Q: Brett Gobe - What's your favorite flavor of Kool-Aide?
A: I've always been partial to lemonade. Kool-Aide lemonade isn't my favorite, but it's pretty good. Another winner is the ever-ubiquitous Fruit Punch. I know it's unoriginal to like that stuff, but I do, and so I'll put it here.
Q: Bill Jeffers - What is the ground speed of an unladen swallow?
A: "Flight speeds of birds are difficult to measure and verify, Estimates for
maximum speed of swallows is probably 40 to 50 mph. (Terres. Audubon Society
Encyclopedia of North American Birds)" - http://www.newton.dep.anl.gov/askasci/zoo00/zoo00333.htm
Q: Bill Jeffers - How does a New Hampshire computer geek become a Bushy? Was there a conservative hazing along the way?
A: OK, let's tackle this one a piece at a time. First off, I think that your question is flawed. I do not consider myself a "Bushy". Saying I'm a "Bushy" implies that I blindly support President Bush no matter what he does, which I do not. I support him in some things (tax policy, foreign policy, abortion, etc) and oppose him in others (not putting pressure on Congress to limit spending, and immigration policy). I have always defined myself as a conservative, and as a result, I will often vote for and suppor Republican candidates for office, including President Bush. President Bush, despite what my friends on the left think, is NOT a conservative. He is a Republican. You may think it's a distinction without a difference, but I do not.
So with that out of the way, I will answer a modified version of your question: "How does a New Hampshire computer geek become a conservative?"
The first part of the answer lies in your question itself: "New Hampshire". As most of you know, NH is the site of the first Presidential Primary every 4 years. Because of this, every single Presidential candidate (from the wacko to the serious) comes to this state in the hopes of getting enough attention to win the primary. I found this interesting as a child, and therefore paid enough attention to the candidates to form my own opinions of them. These were the opinions of a child, but the point is that I became interested at a fairly young age.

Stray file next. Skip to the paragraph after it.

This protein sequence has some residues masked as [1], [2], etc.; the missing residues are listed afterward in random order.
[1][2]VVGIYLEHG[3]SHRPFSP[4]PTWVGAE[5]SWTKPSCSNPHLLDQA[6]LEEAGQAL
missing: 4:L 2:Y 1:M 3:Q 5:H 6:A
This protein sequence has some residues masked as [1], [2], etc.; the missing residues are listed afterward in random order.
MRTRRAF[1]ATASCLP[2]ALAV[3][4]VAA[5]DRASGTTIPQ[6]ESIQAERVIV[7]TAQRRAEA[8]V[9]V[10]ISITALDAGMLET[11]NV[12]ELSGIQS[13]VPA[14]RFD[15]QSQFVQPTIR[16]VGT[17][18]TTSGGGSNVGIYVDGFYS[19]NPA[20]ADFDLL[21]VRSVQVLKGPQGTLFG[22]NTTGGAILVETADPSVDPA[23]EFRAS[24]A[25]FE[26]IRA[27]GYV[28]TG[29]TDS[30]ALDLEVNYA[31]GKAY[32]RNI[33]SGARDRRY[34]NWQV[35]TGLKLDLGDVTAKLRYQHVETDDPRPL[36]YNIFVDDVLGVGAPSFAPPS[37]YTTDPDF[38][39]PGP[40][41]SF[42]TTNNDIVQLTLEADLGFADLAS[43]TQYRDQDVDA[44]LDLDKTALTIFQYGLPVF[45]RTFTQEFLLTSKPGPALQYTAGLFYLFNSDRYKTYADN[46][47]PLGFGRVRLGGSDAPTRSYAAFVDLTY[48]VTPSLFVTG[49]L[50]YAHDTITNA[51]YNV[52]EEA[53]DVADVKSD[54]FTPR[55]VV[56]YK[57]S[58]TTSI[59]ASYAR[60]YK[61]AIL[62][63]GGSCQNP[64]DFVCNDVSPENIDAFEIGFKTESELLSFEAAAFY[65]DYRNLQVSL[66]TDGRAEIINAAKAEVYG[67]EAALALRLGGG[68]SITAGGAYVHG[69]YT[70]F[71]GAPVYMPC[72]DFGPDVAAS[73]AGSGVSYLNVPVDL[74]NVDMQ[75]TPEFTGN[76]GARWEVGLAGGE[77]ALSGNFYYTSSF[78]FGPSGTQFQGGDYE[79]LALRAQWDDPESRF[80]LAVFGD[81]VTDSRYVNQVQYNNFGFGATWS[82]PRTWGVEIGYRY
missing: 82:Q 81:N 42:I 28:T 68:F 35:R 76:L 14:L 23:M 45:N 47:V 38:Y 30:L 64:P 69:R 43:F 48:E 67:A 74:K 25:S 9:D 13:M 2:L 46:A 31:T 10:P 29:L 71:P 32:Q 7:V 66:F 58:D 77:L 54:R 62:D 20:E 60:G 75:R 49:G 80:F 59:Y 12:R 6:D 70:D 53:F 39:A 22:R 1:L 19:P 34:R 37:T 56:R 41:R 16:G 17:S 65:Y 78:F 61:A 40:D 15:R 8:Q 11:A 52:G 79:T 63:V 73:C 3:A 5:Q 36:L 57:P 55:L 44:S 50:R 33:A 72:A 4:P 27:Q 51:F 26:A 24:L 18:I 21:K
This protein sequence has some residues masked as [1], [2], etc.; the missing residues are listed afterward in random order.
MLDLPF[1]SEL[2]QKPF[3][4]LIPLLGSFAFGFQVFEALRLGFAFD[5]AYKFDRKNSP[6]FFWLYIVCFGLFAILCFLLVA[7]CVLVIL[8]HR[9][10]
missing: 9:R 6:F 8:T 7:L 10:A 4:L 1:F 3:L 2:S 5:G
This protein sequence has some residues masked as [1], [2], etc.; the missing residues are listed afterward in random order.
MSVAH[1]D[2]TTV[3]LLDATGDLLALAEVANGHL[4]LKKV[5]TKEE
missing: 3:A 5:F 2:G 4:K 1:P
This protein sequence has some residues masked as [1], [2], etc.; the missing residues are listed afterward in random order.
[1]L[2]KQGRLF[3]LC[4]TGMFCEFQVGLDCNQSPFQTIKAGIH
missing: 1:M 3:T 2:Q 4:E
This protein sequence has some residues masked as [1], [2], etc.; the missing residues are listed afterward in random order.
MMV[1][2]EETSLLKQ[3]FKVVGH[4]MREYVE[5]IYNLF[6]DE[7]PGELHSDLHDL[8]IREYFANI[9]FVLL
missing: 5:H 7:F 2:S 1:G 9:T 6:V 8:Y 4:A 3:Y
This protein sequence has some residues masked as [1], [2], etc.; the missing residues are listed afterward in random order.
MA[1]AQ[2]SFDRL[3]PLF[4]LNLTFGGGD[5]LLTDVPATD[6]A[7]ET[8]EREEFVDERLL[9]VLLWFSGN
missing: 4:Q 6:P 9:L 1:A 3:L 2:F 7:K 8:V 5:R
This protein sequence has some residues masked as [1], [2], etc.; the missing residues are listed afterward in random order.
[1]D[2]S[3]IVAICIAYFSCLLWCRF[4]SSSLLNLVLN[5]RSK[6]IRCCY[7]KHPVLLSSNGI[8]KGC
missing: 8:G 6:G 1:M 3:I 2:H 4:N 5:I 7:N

The real answer to this question lies in a single name: Rush Limbaugh. One summer (I think it was between 7th and 8th grades, but I really don't remember) I was flipping channels around lunchtime and happened across a corpulant man talking politics. What made him interesting to me was not that he was talking about the issues of the day (probably the Socialized Medicine Plan, tax increases, etc), but that he was EXPLAINING them. He went to great pains to explain why he thought things were bad (or good) ideas, rather than just asserting that they were. Moreover, he did it with humor and as he put it, "good cheer". His name, I learned that first day, was Rush Limbaugh.
I was intruigued by Rush, and started watching his television show every day at lunch (it was a rebroadcast of the show which aired at night). I soon learned that he had a three-hour radio show every afternoon, and from that point on I was hooked. His show was (and still is) one of the best sources of news and commentary out there. I listened all through high school by programming my stereo to record the first hour and last half hour of the show (I only had 90 minute tapes). His show really opened up the world of conservatism to me, and remains a force in my life to this day.
So that's how I became a conservative. I won't get into WHY I'm a conservative, since that's something I really don't have the energy for at this moment, and also because my conservatism tends to put me at odds with my friends and loved ones. Someday I'll get into it, I promise, because frankly there's a lot that people don't get about conservatism, and I'd love to teach them.